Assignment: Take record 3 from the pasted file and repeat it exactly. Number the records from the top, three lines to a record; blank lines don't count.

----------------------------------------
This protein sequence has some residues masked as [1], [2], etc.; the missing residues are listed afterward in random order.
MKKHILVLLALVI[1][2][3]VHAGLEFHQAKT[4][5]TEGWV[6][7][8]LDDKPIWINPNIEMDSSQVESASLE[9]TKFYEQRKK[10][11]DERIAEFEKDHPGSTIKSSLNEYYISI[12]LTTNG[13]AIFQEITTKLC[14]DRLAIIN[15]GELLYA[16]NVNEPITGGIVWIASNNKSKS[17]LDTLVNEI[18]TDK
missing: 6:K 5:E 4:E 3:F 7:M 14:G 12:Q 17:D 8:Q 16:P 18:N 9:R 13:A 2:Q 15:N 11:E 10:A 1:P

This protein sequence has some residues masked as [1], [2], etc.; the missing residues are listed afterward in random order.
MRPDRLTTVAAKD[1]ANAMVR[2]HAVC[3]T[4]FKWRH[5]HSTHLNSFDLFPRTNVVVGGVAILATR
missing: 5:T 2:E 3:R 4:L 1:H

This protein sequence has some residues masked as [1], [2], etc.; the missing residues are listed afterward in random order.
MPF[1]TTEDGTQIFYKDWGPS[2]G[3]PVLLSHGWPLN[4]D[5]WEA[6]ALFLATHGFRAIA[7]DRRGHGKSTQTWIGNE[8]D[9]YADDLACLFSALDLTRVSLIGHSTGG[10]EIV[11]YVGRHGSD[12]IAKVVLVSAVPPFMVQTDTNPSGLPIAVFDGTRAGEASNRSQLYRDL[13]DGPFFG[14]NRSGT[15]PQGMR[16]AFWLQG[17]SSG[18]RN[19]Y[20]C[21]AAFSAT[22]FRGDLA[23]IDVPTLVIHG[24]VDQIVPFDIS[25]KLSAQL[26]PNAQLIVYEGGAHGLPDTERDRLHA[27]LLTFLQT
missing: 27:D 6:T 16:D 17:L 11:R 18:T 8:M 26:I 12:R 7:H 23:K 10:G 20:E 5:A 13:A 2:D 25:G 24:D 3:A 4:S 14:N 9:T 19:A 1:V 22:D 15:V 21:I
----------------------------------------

This protein sequence has some residues masked as [1], [2], etc.; the missing residues are listed afterward in random order.
MPF[1]TTEDGTQIFYKDWGPS[2]G[3]PVLLSHGWPLN[4]D[5]WEA[6]ALFLATHGFRAIA[7]DRRGHGKSTQTWIGNE[8]D[9]YADDLACLFSALDLTRVSLIGHSTGG[10]EIV[11]YVGRHGSD[12]IAKVVLVSAVPPFMVQTDTNPSGLPIAVFDGTRAGEASNRSQLYRDL[13]DGPFFG[14]NRSGT[15]PQGMR[16]AFWLQG[17]SSG[18]RN[19]Y[20]C[21]AAFSAT[22]FRGDLA[23]IDVPTLVIHG[24]VDQIVPFDIS[25]KLSAQL[26]PNAQLIVYEGGAHGLPDTERDRLHA[27]LLTFLQT
missing: 27:D 6:T 16:D 17:L 11:R 18:T 8:M 26:I 12:R 7:H 23:K 10:G 20:E 5:A 13:A 2:D 25:G 24:D 3:A 4:S 14:N 9:T 19:A 1:V 22:D 15:V 21:I